Even amidst budget crunches, public-safety agencies continue to invest in mobile command vehicles. For example, the Chicago Fire Department (CFD) recently purchased three stripped-out vehicles and installed wireless technologies, said Chief Anthony Vasquez, executive assistant to the fire commissioner. The technologies installed turn the trucks into mobile hot spots that support voice, video and data transmission from the vehicles to the city's Office of Emergency Management and Communications Center (OEMC), Vasquez said.

“We function day to day regardless of these trucks,” Vasquez emphasized. “But what it does is enhance our ability in case there are failures in the communications link. We [now] have these as a backup to communicate to the OEMC if … something large-scale happens where infrastructure fails.”

In total, the city retrofitted two tactical command vehicles to respond to all working fires in the city and one command vehicle for large events as directed by the fire commissioner. Inside each is a Cisco IP network, said David Beering, managing director of advanced network solutions for Morgan Franklin, the systems integrator for the project. In addition to an IP network, each vehicle has a terminal that leverages an auto-point, auto-acquire format to tap the city's satellite system. It also includes an EVDO mobile data terminal that connects to Verizon's network and eight channels of VoIP connectivity.

“It's linked into the city's private network, private satellite. Once the trucks are live, there's a shared capacity available to the vehicles, assuming someone else isn't fighting for it as well,” Beering said. “If satellite connectivity is not available, then a broadband data link accesses the commercial Internet.”

Vasquez noted that the technologies are not limited to the contents of the truck.

“A tent can be inflated that can house 20 people, and the data network can be pushed out to a tent for a mobile office,” he said. “That means video, voice and data and telephone that are connected back to the network. So if you think of that capability alone, it's incredible.”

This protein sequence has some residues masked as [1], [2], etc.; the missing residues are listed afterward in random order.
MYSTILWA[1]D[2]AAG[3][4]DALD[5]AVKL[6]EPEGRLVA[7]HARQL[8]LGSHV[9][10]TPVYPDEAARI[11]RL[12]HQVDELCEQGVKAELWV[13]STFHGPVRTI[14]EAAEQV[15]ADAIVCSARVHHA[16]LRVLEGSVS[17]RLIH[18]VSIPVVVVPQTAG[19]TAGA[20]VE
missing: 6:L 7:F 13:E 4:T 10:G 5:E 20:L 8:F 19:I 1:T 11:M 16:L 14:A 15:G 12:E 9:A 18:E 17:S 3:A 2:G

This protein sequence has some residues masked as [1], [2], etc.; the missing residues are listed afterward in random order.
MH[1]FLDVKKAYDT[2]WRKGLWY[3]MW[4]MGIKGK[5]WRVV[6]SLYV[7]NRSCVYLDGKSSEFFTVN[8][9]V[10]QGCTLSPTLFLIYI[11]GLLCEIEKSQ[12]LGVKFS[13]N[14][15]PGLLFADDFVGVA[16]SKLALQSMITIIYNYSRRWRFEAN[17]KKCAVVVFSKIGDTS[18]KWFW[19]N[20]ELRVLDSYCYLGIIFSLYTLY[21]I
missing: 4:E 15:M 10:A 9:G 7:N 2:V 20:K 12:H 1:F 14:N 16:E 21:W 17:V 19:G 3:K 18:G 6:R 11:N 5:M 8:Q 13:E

Beering said the only consideration in running the system is location. Drivers have to keep in mind where the truck is parked so there is clear line of sight to the satellite.

“And once the truck is set up, they essentially push a series of buttons on a sat terminal, acquire the signal and put the truck on air,” he said.

Vasquez said the trucks will be used for local incidents, large-scale events and mutual-aid calls. It will act as a hot spot and will be capable of providing voice connectivity when physical infrastructure is down, as seen in some of the United States' worst disasters.

“[Hurricane] Katrina was a great example of how we were an island, strong in numbers but had no backup and no connectivity,” he said. “And what's unique about these vehicles we retrofitted is that if our infrastructure fails, we have the ability to continue working and communicating — telephone, video, data, not only in Chicago but this can be transported anywhere in the United States and function.”

The CFD recently also retrofitted a semi-trailer for use as a mobile laboratory to test and identify hazardous materials, said Chief Daniel O'Connell, who oversees the department's hazmat operations. O'Connell said the nearly $600,000 lab was developed from scratch so the department could have a customized mobile platform capable of testing hazardous materials. The semi-trailer has been outfitted with technologies specific to hazmat incidents. Inside, the lab includes workstations for testing chemicals and storage facilities, including a refrigerator and cabinets.

O'Connell said the fire department currently has two full-time hazmat teams and a total of 25 companies trained in Tech A-level hazmat response as well as four heavy-rescue squads trained at the Tech-A level. When an event occurs, the hazmat-trained fire department personnel arrive at the incident and begin field-screening chemical spills. The addition of the mobile lab means his team can test chemicals, contain them and communicate with headquarters to determine the appropriate response, he said.